“In Grand Junction this year we’ve seen a bit more activity on the agricultural fringes of town. Some of that may be bears moving around with the fire activity north of town but certainly more is related to dry conditions in traditional bear habitat along the slopes of the Mesa, Monument, and Bookcliffs,” said Kirk Oldham, Area 7 wildlife manager.

“Recent cooler weather can be a help and we’re encouraging everyone to make sure that attractants like trash, bird feeders, and barbecue grills are properly stored to not attract bears. If residents see bears in urban areas or have bears creating issues in the rural areas, please reach out to the local CPW office so we can prevent serious problems before they happen.”

Area 8, Aspen, Glenwood Springs; Eagle and Pitkin counties:

“Locally for us we’ve seen a rollercoaster of activity. COVID has restricted public gatherings and restaurant activity, which has resulted in less conflict in the urban core of Aspen. However, the same virus has also prompted an increase in visitation of campgrounds and on trails,” said Matt Yamashita, Area 8 wildlife manager.

“This summer we’ve seen a significant amount of conflict with outdoor recreators. Mother nature has provided pockets of natural forage for bears in chokecherries and acorns, but we still need people to do their part. Even in the best natural food years, humans can create problems for bears.”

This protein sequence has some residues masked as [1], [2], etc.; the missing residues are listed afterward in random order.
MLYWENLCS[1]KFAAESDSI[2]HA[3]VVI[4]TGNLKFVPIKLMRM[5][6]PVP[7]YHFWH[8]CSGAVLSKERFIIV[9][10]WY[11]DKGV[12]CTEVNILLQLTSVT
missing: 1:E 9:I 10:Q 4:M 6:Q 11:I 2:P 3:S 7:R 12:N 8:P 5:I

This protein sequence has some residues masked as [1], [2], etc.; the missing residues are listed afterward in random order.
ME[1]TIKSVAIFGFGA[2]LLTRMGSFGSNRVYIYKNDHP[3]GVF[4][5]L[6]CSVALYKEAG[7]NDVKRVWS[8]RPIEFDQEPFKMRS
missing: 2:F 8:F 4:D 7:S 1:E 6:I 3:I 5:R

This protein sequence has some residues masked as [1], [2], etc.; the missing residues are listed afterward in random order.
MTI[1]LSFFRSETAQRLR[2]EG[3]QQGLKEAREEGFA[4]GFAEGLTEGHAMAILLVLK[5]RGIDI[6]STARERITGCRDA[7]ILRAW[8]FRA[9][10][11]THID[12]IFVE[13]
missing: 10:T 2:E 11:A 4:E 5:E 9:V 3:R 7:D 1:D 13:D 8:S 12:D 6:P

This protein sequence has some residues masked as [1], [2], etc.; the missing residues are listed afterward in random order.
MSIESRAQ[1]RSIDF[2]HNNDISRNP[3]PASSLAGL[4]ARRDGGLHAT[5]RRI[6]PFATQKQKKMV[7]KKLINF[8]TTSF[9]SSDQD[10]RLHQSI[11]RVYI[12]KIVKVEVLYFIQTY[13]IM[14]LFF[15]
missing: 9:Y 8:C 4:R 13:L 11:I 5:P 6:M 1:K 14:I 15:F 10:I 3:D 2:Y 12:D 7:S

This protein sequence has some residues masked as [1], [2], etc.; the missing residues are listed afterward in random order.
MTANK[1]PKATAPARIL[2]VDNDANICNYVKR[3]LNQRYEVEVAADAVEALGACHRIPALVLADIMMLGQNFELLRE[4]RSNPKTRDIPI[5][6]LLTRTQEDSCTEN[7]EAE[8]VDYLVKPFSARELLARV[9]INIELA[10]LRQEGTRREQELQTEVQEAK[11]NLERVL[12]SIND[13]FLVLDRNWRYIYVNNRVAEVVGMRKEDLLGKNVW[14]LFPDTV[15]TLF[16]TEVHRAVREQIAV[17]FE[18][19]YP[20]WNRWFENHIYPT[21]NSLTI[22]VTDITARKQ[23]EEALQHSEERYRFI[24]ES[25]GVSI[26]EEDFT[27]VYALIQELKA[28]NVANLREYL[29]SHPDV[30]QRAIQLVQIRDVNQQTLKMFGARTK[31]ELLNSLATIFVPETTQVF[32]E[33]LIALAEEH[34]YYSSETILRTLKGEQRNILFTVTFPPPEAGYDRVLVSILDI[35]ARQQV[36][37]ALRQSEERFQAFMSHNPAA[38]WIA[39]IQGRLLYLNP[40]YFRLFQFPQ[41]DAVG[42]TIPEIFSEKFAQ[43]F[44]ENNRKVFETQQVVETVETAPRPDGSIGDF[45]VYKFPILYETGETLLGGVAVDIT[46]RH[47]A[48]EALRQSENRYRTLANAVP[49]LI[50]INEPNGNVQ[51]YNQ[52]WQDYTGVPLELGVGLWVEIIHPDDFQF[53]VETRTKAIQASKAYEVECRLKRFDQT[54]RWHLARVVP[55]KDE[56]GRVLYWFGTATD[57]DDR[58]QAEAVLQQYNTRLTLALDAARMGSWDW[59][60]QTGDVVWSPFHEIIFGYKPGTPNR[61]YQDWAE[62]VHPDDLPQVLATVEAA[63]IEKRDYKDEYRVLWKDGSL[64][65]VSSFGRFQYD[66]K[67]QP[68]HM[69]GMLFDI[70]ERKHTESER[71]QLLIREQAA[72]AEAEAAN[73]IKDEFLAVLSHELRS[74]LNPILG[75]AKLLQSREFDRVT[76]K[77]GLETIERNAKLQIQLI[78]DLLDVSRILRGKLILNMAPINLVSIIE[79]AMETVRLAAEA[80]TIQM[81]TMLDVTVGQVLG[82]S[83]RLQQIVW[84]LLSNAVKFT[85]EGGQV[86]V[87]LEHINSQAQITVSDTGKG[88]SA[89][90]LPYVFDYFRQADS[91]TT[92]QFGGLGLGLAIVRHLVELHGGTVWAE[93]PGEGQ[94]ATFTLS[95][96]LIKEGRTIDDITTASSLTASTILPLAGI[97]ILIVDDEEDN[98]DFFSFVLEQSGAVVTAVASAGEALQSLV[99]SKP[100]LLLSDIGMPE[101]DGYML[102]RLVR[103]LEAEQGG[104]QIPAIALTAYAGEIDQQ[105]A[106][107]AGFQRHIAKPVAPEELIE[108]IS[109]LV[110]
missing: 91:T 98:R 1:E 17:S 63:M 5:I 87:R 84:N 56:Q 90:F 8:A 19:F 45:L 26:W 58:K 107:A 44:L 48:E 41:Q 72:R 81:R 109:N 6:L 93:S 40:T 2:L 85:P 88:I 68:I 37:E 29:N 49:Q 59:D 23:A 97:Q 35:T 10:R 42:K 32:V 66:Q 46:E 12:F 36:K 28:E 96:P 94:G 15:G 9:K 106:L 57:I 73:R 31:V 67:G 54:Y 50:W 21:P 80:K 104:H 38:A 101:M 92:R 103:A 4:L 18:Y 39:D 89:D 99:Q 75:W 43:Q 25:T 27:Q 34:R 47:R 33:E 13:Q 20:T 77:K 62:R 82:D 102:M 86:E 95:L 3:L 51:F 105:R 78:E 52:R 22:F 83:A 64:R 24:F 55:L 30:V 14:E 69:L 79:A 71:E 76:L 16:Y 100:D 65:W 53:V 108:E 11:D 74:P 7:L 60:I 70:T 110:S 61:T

Area 15, Durango:

“In our area, unsecured trash and bird feeders continue to be the most common attractants. We have also had more reports of bears entering buildings looking for food. As bears try to put on more weight before winter, it is critical that people take precautions to remove attractants and secure their properties,” said Matt Thorpe, Area 15 wildlife manager

Area 16, Gunnison Basin, North Fork Valley:

“In Area 16 we are and have been experiencing drought conditions. With a few exceptions we have had very little moisture most of the summer, so natural food sources are minimal and scattered. Higher elevations are doing a little better and not having as many conflicts,” said J Wenum, Area 16 wildlife manager, who retired Aug. 31 after 36 years with CPW.

“Gunnison and Lake City are experiencing frequent bear conflicts as bears have been much more active in seeking alternative food sources. Much of this has involved human trash and unsecured vehicles.

“The clear answer is store trash in a secure building until trash day, preferably use a bear proof trash container, keep vehicles closed and locked.”Colorado Parks and Wildlife offers a reminder that by taking some simple precautions, you can avoid human/wildlife conflicts and help to keep bears wild.”

Here are helpful tips to prevent conflicts:

• Keep garbage in a well-secured location.